Edited by Laura Howell
Midlands Comics Collective
Something of a mixed bag anthology this one – 12 tales dealing, in one way or another, with the end of the world. The quality varies rather markedly throughout, and there were a couple that just did nothing for me.
However, lets give you a little of the good; staring with Ryan Taylor’s Eisner evoking cover – good, striking stuff (although to be honest his later Moebius tribute strip is a little weak compared to his other stuff I’ve seen). And once inside we kick off with a nice quartet. Simon Woolford’s Parasites and Tony McGee’s Elysium both of which have that slightly 2000AD-ish Future Shock/ Terror Tales vibe going on, but Tony McGee’s tale wins out, purely for the much better artwork:
(Tony McGee – Elysium, from Midlands Comics Collective’s The End Of The World Is Nigh)
Hunt Emerson, one of Britian’s best cartoonists, and occupying the mentoring granddaddy role with the MCC, provides something very Hunt Emerson-ish with the fun and funny, all told in rhyme 4-pager The Tower. It’s almost unthinkable to me that there are people out there who don’t know Emerson’s work, given that he’s been a mainstay of UK comics for decades now, but I guess there aren’t. Here’s a great chance to find out. Not one of his best perhaps, and I’m unsure whether it’s new or not (I think possibly not) although the rhyming story raised a smile all the way through, but the artwork, whatever the story, always fills me with delight:
(Hunt Emerson – The Tower, from Midlands Comics Collective’s The End Of The World Is Nigh)
And whilst we’re on fun stuff, great art, and the ability to put a smile on my face, I loved, loved, loved Ellie Cummins’ Last Nanook In Paris.
In fact I loved it from the single page introduction. Silly and funny, it put a stupid smile on my face across all 4-pages. Her art style might not please everyone, but I really thought it lovely, light, a breath of fresh air.
And there’s a smoking polar bear in a fedora romancing his way through Paris’ women. How could you not enjoy that?
(Ellie Cummins – (A Bit Of Background To) Last Nanook In Paris, from Midlands Comics Collective’s The End Of The World Is Nigh)
After this initial quartet, things went a little down to be honest. There’s obvious talent in the Midlands Comics Collective, but it’s raw. In some ways that’s forgiveable, and I applaud the desire to get stuff out in front of an audience this way, and I hope they don’t take my words too much to heart. Treat it as a challenge, a well done and all that, but go away and get better, then make me change my mind. I look forward to seeing what they do next..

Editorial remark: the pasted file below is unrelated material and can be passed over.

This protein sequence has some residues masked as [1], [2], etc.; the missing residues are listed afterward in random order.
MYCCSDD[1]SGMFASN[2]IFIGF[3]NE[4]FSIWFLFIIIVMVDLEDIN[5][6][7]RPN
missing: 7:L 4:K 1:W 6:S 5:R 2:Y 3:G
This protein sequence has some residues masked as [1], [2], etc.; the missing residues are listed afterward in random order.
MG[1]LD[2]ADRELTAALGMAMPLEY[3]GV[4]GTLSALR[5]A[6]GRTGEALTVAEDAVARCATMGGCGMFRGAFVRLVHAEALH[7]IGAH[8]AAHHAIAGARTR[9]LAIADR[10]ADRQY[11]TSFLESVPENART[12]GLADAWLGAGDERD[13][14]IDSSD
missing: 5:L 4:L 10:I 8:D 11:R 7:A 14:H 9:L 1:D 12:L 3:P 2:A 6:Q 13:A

Push The Button by Kevin Lee Bennett did little for me, a space based prank, storytelling and art that didn’t really flow too easily. Likewise Giuseppa Barresi’s Ministry Of Destruction, despite having a great little premise to hang gags off, the gags didn’t really flow as well as they should and the final page smacked of casting around for an ending that it didn’t need. Josh Clarke’s two pages of dino-extinction gag were nice enough, but lightweight, same as Morgan and Masci’s Die Ja Vu, another 2-page gag, and just like Clarke’s it could be done, just as well, in 2-panels. Quite liked John Crawford’s comedy ending Jurassic Villa Park, mixing football and dinodsaurs, to comedic effect, but again, nothing wow.
But let’s not end on a low, let’s go back in the comic to a couple of good ones….
Mikey B’s The Cockroach Shall Inherit The Earth is a simple tale, and not one you’ll be surprised with, but it’s neatly told, confident artwork, nice gag at the end.
Even better is Jane McGuiness’ The Fruit Tree; a nothing story across 2-pages, more a tone poem, musings of a figure on the page. But the art is simply lovely. I’d like to see more.
(Jane McGuiness – The Fruit Tree, from Midlands Comics Collective’s The End Of The World Is Nigh)